These two series I mentioned as examples are being milked to death, most sequels would rather qualify as add on. Hell, Modern Warfare 3 even said that "MW 2 wasn't shut down properly the last time".

None of the reviewers seems to care that he's playing a reheated meal with fresh ketchup. When the first one in the series was well received, it's very likely the rehash will receive similiar praise, no matter how lackluster it is.

When the story has room to explore and the concept has room to reach further out into greater territory, I'm all for it, when you make it because you want to continue the formula.....well if we are not improving it why are we making it write stories in each sequel, or write a whole story over multiple entries, as long as the games are present for the consumers rather than the deep pockets of the publishers and developers, and are made with the utmost care and dedication they deserve, I'm all for it, anything just for the sake of doing it is pointless.

So Watch Dogs is gonna have a shit cliffhanger ending and a ton of sequals that do the same until it stops making money. Fucking great Ubisoft you fucking poison.

While its easy to throw blame everywhere, perhaps the problem is not so much sequelitis as it is conditioned response. Look at the likes of Rockstar and in effect they had a methodology that shows how you can a focus on more standalone properties.

But they also illustrate the problem goes well beyond just sequels. Hone in on rockstar. Compare GTA, LA Noire, Red Dead, Bully, etc. Remove midnight club and essentially you have the same fundamental game under the hood with niche respective coats of paint with only stylization and a few divergent mechanics to separate them. This comes from a company who basically claims to be living the philosophy Jim is wanting here, Yet more and more of the same gameplay mechanics, writing depth, and other fundamental elements of their products.

Rockstar shows that you dont actually need franchises, But in doing so still manages to illustrate most of the ills that most people are talking about when get all tweaked over sequelitis. Reprocessing and repackaging the same tired thing with the notion of to make as much profit off of it as possible.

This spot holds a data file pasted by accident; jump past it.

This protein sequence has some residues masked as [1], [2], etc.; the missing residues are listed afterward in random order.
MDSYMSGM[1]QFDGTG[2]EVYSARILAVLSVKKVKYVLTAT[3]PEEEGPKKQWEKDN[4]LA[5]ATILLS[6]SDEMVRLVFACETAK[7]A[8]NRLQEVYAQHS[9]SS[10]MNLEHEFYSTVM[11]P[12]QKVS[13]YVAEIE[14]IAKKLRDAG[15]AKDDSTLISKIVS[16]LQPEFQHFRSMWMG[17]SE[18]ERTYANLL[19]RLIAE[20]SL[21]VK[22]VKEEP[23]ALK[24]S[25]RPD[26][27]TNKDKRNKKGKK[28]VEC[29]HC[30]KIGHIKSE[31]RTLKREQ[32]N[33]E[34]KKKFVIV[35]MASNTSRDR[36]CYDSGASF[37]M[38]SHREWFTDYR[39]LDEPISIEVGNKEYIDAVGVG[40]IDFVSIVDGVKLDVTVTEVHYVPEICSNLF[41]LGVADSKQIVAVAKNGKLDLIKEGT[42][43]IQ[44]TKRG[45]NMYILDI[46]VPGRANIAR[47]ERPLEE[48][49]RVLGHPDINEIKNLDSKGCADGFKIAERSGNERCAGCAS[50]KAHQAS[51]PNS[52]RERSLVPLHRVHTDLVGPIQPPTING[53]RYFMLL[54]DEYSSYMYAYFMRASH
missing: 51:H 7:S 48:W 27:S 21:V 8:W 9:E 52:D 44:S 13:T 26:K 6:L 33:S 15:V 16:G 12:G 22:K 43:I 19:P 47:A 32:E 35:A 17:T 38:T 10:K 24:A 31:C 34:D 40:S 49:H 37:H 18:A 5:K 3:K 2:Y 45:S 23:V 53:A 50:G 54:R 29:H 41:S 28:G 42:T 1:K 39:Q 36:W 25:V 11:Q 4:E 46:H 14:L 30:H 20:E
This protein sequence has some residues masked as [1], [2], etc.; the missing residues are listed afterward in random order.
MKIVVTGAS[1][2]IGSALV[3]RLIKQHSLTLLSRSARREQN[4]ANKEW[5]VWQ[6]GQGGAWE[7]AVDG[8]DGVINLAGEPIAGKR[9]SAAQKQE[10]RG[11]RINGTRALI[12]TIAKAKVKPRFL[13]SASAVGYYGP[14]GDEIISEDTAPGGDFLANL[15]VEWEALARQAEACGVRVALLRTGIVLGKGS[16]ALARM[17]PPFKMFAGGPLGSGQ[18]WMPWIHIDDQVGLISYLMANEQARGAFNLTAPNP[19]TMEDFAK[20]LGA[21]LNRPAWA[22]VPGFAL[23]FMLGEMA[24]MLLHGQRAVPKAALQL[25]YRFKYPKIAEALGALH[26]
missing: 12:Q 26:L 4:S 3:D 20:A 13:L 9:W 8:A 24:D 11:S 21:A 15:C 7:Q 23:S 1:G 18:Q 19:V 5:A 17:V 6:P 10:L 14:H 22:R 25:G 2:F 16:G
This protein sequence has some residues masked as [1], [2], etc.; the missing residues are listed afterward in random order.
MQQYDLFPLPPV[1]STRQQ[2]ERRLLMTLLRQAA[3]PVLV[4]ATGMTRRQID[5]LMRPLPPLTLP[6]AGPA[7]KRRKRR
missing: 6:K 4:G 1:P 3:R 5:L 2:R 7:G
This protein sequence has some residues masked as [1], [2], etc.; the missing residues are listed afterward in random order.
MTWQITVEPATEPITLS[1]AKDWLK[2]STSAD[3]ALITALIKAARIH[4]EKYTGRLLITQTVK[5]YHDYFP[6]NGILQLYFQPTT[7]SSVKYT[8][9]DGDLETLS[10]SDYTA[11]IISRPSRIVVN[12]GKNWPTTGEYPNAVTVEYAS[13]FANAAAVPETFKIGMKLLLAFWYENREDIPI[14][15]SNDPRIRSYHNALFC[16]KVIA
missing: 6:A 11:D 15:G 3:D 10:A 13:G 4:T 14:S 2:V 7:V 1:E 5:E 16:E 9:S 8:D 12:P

It does not matter how you present "Some dude screwed you over, so you have to chase him down before he gets away with your Egg Mcguffin". On a bicycle, a studabaker, on horseback, or with a hooker riding shotgun. You are still doing the same thing.

Chaosritter:
It was more the frustration of getting into fights you can't win in the very beginning. Could be fixed easily enough, but not every game back then had an easy mode. ;)

That's a true and fair statement. I suppose such games don't have to maintain the old school difficulties (that were often times unnecessarily hard).

It's not the perspective that bothers me, but the things that came with it. Mostly the real time combat. They should have implemented the combat system of the original Fallout's, that would have made the game a lot more challenging. Seriously, remember that ruined church you can find early in the game? I clubbed a super mutant to death with nothing but a baseball bat and lots of stimpacks. While being level 2 on hard. Now imagine that encounter with a combat system that neither allows hit 'n run tactics nor medkit spamming.

Then your criticism is based on the mechanics of the game? For me, the first person mode really opened up the experience for me but turn based games aren't generally compatible with first person modes. While I do enjoy the style of FO1 and FO2, I enjoyed the setting it took place in more and the real time action in general was welcome to my immersion in it. I felt like the V.A.T.S. sufficed my love of strategy/planning in this kind of scenario.

But if turn-based combat is why you liked the first games then I totally understand your frustration at this change. It isn't necessarily that the game is bad to you but that it's a different genre now. My favorite game of all time is likely Final Fantasy Tactics so I can sympathize (Lion Wars, not the advance crap, my apologies if you liked the advanced ones, I found them overly kiddy but also didn't give them a fair shake after the opening). I would personally be open to having both styles of games being produced going forward. I'm not sure why we couldn't have the big budget FPS styled Fallout games AND the smaller budgeted Isometric type. But the fallout world really lended itself to first person gameplay and I have loved these games. I just don't think isometric RPGs have the same following they used to, certainly not for $60 per game. I wonder if it'd be possible to create a game that allows both. That would certainly be interesting if you could toggle between the two in the same map. Aside limiting the number of moves the character has in addition to the number of VATS shots, the difference is just user interface if you really get down to it. There are a number of hurdles that would have to be passed to align the two and the only question is if it'd be worth it.

But yeah, if turn-based is what you wanted then they certainly took a bad move from your perspective. I personally love the move despite my appreciation of turn based scenarios. The world is just too worth exploring for me to get caught up in the mechanics. Isometric RPGs really make exploration a lot less intuitive. From the first person I just see something in the distance and walk towards it.